Another danger is from rising internal body temperatures, which can become dangerous at 100.4 degrees. As internal temperatures continue to rise, it can lead to heat rash, heat cramps, heat exhaustion or a more serious medical emergency known as heat stroke.
This short safety training video gives a brief education about heat illnesses and injuries, including an important section on how to avoid these common heat-induced dangers.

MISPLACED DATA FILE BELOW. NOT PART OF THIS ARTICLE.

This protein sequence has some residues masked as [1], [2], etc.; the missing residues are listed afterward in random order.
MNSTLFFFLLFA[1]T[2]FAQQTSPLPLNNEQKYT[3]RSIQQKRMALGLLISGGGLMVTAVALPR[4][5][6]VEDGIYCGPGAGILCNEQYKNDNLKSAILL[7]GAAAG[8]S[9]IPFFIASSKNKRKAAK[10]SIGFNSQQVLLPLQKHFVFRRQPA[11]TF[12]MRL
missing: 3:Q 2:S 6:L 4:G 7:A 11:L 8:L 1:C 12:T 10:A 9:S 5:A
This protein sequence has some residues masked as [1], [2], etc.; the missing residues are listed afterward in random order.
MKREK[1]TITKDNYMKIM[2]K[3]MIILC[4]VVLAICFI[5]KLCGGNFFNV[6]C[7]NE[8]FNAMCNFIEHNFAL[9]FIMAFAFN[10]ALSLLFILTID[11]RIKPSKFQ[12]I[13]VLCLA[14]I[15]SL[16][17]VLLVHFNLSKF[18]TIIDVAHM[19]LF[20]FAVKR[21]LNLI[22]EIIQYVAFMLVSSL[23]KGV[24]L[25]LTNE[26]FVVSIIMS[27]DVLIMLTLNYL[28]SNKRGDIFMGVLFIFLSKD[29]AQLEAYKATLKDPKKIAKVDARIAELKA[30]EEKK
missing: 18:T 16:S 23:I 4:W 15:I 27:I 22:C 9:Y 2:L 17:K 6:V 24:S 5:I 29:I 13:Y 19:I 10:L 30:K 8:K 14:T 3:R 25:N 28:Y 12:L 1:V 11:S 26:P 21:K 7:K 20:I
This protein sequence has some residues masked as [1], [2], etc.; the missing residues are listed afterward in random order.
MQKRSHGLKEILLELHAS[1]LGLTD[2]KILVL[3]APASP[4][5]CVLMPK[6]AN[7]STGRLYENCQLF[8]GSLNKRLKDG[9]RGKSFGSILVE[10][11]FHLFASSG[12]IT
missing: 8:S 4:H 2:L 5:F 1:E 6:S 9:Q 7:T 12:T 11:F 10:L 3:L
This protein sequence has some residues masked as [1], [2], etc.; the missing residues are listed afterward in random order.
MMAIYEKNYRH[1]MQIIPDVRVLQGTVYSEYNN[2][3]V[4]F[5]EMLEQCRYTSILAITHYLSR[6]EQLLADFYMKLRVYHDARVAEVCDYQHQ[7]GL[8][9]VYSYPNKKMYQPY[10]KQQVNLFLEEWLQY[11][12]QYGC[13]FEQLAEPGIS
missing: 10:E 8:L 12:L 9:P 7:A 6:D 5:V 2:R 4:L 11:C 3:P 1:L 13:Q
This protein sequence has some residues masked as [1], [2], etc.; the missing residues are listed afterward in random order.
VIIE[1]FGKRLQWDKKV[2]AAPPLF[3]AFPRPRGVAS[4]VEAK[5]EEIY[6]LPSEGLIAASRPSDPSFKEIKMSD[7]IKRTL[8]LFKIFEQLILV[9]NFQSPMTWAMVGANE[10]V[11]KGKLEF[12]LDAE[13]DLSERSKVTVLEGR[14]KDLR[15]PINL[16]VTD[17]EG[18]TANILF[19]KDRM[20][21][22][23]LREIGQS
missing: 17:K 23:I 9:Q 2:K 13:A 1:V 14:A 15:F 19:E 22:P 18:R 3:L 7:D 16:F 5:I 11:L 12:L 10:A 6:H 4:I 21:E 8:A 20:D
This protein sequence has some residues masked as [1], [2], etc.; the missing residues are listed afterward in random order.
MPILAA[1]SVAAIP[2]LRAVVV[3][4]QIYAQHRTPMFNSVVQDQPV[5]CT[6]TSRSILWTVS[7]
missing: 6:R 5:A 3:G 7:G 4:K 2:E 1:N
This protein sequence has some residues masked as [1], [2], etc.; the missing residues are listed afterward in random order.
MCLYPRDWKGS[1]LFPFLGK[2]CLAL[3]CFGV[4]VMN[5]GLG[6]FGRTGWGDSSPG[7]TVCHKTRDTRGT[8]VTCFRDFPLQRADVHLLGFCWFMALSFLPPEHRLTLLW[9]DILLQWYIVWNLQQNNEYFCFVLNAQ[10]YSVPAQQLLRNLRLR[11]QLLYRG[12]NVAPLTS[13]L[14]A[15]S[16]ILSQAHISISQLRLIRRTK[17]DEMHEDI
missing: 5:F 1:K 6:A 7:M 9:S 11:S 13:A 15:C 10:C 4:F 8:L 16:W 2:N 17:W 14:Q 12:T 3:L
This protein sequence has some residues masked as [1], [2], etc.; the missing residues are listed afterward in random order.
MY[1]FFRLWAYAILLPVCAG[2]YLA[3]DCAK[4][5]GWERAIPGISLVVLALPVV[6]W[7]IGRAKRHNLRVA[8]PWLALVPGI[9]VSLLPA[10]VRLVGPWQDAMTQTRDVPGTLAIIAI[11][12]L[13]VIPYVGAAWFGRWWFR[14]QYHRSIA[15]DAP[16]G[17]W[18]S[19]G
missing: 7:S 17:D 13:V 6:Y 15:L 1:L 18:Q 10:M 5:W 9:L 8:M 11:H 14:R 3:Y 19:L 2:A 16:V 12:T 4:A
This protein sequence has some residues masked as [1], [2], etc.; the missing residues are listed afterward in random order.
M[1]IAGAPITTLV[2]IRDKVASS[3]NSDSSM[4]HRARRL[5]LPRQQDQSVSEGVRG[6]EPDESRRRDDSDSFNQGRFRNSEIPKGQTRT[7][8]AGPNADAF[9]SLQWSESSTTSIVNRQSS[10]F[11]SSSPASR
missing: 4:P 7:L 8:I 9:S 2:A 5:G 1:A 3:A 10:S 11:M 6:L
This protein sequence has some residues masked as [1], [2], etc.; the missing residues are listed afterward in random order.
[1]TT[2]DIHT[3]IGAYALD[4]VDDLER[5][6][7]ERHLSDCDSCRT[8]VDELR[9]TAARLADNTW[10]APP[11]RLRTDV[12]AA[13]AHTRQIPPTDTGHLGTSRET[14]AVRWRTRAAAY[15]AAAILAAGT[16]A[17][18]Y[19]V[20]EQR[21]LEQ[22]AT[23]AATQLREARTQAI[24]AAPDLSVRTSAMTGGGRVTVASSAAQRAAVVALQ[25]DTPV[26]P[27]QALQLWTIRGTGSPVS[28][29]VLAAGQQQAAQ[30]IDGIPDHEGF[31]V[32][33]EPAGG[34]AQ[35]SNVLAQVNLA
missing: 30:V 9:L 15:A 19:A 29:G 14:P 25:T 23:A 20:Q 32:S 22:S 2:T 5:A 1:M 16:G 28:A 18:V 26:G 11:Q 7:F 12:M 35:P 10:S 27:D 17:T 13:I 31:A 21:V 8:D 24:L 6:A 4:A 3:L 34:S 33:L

Anyone with a heart condition, those who are overweight, on certain medications, over 65 years of age, or those with high blood pressure are more susceptible to heat stress.
Watch for signs of dehydration, including fatigue, flushed skin, heat intolerance, dizziness, and dark colored urine. Take a break and cool off. Use cool compresses, headbands, neck bands, wet towels, and drink plenty of proper fluids like water.